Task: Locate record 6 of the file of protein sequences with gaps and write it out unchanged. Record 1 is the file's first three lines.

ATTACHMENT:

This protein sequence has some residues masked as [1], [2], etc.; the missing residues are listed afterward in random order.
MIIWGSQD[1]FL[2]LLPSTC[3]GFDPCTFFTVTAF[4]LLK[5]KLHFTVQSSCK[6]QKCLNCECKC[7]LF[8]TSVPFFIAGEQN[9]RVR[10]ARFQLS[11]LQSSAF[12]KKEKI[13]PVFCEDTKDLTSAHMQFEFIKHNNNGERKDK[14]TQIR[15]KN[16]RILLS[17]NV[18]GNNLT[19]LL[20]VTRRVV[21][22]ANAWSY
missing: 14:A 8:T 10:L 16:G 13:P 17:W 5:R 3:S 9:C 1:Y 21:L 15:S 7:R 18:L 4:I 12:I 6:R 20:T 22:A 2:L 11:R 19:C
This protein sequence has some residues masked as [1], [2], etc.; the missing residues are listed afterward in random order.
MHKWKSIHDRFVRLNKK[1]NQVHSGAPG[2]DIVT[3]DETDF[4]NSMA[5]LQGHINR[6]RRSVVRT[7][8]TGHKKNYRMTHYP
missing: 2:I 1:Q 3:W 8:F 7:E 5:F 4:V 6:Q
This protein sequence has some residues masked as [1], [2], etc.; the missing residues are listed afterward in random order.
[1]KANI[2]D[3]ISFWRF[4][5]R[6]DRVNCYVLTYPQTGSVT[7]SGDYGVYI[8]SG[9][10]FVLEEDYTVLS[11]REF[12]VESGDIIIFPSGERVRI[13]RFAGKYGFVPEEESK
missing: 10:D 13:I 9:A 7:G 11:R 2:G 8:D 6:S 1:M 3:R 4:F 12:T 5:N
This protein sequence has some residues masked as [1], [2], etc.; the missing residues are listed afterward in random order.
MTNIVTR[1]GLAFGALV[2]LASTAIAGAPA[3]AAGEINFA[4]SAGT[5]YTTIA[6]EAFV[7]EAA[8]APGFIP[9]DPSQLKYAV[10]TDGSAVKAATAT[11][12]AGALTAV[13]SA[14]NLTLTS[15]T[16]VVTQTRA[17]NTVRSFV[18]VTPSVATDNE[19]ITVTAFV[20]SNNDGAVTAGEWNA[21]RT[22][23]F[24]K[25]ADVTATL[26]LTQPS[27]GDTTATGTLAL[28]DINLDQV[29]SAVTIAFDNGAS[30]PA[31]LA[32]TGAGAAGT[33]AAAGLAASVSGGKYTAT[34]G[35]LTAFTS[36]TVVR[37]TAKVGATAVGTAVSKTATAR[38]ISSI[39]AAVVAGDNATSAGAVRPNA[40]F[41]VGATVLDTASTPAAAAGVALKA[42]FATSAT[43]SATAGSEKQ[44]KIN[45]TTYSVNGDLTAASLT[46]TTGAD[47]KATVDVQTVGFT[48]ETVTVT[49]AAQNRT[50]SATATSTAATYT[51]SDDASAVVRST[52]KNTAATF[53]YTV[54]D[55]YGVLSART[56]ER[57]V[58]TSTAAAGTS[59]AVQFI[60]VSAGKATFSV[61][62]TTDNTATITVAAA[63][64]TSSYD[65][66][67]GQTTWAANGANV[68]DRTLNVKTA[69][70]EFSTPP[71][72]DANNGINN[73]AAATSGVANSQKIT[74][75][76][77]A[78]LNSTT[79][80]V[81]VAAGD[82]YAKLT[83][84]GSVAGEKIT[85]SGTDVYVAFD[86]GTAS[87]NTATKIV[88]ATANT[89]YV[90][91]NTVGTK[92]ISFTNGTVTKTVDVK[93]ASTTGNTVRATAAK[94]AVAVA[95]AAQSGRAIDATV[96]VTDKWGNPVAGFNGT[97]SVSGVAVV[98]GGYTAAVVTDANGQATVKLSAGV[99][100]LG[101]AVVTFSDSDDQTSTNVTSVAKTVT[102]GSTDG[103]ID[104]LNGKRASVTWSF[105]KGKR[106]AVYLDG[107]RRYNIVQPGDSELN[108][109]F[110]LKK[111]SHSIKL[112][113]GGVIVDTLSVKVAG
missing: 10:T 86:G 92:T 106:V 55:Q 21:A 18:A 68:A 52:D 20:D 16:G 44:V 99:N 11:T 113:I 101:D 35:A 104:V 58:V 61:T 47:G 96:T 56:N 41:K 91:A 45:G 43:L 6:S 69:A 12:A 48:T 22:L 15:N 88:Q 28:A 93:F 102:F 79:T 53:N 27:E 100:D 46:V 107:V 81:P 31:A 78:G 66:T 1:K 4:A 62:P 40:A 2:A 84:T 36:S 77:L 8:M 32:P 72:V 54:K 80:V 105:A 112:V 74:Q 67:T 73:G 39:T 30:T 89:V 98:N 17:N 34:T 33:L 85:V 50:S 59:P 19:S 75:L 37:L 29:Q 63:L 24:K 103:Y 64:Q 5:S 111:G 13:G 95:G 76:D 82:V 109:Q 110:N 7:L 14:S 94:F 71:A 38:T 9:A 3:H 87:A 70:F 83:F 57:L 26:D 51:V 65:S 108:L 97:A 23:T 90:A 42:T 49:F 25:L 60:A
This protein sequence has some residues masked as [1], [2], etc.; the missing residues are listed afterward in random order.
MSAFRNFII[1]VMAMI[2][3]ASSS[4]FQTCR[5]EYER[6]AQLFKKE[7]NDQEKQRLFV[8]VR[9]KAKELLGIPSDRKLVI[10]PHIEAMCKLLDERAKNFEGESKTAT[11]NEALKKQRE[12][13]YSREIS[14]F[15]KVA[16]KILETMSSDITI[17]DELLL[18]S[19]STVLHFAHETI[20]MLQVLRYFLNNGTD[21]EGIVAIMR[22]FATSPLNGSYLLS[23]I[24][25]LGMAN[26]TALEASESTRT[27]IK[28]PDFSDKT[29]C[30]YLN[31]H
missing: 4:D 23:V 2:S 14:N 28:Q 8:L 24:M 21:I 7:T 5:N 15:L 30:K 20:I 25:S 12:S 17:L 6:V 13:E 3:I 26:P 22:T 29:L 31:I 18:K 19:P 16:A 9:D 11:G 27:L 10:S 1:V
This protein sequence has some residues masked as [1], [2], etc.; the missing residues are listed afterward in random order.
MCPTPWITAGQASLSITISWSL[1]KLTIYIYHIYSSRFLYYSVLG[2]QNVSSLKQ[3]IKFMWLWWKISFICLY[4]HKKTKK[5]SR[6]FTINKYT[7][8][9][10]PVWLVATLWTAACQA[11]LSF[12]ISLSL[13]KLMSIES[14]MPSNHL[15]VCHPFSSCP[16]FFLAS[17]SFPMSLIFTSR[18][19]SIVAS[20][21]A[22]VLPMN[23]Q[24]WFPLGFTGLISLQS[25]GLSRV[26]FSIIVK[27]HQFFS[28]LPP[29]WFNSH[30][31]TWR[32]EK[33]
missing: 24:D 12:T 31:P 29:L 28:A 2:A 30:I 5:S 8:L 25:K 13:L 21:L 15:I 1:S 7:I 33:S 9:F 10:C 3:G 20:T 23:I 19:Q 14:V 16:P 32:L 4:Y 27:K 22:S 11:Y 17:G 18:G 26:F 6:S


This protein sequence has some residues masked as [1], [2], etc.; the missing residues are listed afterward in random order.
MCPTPWITAGQASLSITISWSL[1]KLTIYIYHIYSSRFLYYSVLG[2]QNVSSLKQ[3]IKFMWLWWKISFICLY[4]HKKTKK[5]SR[6]FTINKYT[7][8][9][10]PVWLVATLWTAACQA[11]LSF[12]ISLSL[13]KLMSIES[14]MPSNHL[15]VCHPFSSCP[16]FFLAS[17]SFPMSLIFTSR[18][19]SIVAS[20][21]A[22]VLPMN[23]Q[24]WFPLGFTGLISLQS[25]GLSRV[26]FSIIVK[27]HQFFS[28]LPP[29]WFNSH[30][31]TWR[32]EK[33]
missing: 24:D 12:T 31:P 29:L 28:A 2:A 30:I 5:S 8:L 25:K 13:L 21:L 15:I 1:S 7:I 33:S 9:F 10:C 3:G 20:T 23:I 19:Q 14:V 16:P 32:L 4:Y 27:K 22:S 11:Y 17:G 18:G 26:F 6:S